Well absolutely, that's why hearing services have to become a higher priority because hearing loss is not just important from the point of view of communication difficulty, it leads to isolation, in some cases to depression and to unnecessary dependency…

ATKINSON
Agreeing is one thing, doing something to change it is entirely another, what is being done?

PHILP
What is being done is that £120 million have been put in to improve access to and availability of digital hearing aids. As a result of the fantastic work of the RNID demand is going up by 25% per year, whereas the actual - the need is going up at about 1% by year, so people are switching into the modern services.

ATKINSON
But this backlog is getting bigger, not smaller and we also have an anomaly which the DoH itself accepts, I've got the document here. They're saying because the ear, nose and throat consultants are included on this 18 week waiting list, GPs will suddenly - it will dawn on them send somebody off to the ENT person then you'll get a hearing aid.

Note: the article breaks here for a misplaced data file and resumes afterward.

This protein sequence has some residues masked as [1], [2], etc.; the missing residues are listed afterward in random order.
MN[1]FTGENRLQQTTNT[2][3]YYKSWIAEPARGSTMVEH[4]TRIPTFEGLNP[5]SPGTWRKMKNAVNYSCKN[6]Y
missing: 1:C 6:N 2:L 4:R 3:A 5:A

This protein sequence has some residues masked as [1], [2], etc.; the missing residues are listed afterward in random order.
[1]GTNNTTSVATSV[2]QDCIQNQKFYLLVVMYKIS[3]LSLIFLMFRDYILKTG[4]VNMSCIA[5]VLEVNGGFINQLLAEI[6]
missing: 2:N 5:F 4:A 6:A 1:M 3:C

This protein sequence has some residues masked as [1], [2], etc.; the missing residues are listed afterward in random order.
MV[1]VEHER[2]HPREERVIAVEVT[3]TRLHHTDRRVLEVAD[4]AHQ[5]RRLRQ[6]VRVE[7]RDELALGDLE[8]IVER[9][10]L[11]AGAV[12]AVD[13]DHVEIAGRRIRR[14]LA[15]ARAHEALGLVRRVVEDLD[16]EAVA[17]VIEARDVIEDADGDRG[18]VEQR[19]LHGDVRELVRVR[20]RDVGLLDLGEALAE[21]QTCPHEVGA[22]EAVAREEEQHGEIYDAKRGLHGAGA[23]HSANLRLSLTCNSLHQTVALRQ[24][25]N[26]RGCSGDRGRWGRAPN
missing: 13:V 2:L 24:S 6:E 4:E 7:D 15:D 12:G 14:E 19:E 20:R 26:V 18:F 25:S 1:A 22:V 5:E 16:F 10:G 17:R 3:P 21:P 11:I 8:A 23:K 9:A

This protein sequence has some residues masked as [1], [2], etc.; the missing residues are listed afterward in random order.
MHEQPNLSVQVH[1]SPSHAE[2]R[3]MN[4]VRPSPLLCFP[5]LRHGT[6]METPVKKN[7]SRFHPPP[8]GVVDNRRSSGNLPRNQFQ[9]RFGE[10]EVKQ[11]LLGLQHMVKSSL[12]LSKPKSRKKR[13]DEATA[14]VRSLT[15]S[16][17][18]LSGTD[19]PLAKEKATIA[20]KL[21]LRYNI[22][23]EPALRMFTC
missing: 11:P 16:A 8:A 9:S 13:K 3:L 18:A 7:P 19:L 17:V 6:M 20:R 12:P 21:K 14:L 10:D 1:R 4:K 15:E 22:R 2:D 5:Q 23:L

PHILP
Well what we want to see is people getting timely access to hearing aid services by the correct pathway, not having to go through the hospital route. There are about six million people that could benefit from digital hearing aids in this country. The money is going in, I'm going to be producing a key facts guide for primary care trusts, who will be commissioning these services later this year and the government have set up a modernising hearing aid action plan team which will involve the RNID to try and crack this. But can I just reiterate? It is totally unsatisfactory that people like David have to wait so long for their analogue aids and I'm going to do everything I can to ensure that we sort this problem.

ATKINSON
Okay Professor Ian Philp thank you very much indeed.